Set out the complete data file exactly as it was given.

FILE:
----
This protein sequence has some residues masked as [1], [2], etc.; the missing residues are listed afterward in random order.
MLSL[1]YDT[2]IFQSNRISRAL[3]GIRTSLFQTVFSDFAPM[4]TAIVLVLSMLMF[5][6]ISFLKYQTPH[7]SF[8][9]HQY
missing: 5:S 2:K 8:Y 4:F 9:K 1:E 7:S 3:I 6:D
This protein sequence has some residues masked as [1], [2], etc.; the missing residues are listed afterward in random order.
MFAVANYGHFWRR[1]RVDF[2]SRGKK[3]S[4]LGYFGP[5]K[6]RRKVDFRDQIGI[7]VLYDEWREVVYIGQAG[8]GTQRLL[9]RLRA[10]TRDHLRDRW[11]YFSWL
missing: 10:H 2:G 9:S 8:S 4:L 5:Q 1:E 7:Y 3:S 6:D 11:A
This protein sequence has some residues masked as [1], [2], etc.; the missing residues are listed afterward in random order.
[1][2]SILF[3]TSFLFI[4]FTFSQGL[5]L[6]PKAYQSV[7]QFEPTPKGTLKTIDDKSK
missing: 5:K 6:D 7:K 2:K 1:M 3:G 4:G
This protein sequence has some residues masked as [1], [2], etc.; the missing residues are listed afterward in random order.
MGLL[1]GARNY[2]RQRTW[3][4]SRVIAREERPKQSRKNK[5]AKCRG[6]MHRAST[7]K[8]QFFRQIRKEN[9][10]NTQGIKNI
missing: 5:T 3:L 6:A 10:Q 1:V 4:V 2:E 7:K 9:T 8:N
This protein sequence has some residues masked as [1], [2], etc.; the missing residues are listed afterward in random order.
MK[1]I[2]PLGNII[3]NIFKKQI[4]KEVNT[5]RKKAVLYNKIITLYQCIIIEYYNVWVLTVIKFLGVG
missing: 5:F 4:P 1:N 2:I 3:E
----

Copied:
This protein sequence has some residues masked as [1], [2], etc.; the missing residues are listed afterward in random order.
MLSL[1]YDT[2]IFQSNRISRAL[3]GIRTSLFQTVFSDFAPM[4]TAIVLVLSMLMF[5][6]ISFLKYQTPH[7]SF[8][9]HQY
missing: 5:S 2:K 8:Y 4:F 9:K 1:E 7:S 3:I 6:D
This protein sequence has some residues masked as [1], [2], etc.; the missing residues are listed afterward in random order.
MFAVANYGHFWRR[1]RVDF[2]SRGKK[3]S[4]LGYFGP[5]K[6]RRKVDFRDQIGI[7]VLYDEWREVVYIGQAG[8]GTQRLL[9]RLRA[10]TRDHLRDRW[11]YFSWL
missing: 10:H 2:G 9:S 8:S 4:L 5:Q 1:E 7:Y 3:S 6:D 11:A
This protein sequence has some residues masked as [1], [2], etc.; the missing residues are listed afterward in random order.
[1][2]SILF[3]TSFLFI[4]FTFSQGL[5]L[6]PKAYQSV[7]QFEPTPKGTLKTIDDKSK
missing: 5:K 6:D 7:K 2:K 1:M 3:G 4:G
This protein sequence has some residues masked as [1], [2], etc.; the missing residues are listed afterward in random order.
MGLL[1]GARNY[2]RQRTW[3][4]SRVIAREERPKQSRKNK[5]AKCRG[6]MHRAST[7]K[8]QFFRQIRKEN[9][10]NTQGIKNI
missing: 5:T 3:L 6:A 10:Q 1:V 4:V 2:E 7:K 9:T 8:N
This protein sequence has some residues masked as [1], [2], etc.; the missing residues are listed afterward in random order.
MK[1]I[2]PLGNII[3]NIFKKQI[4]KEVNT[5]RKKAVLYNKIITLYQCIIIEYYNVWVLTVIKFLGVG
missing: 5:F 4:P 1:N 2:I 3:E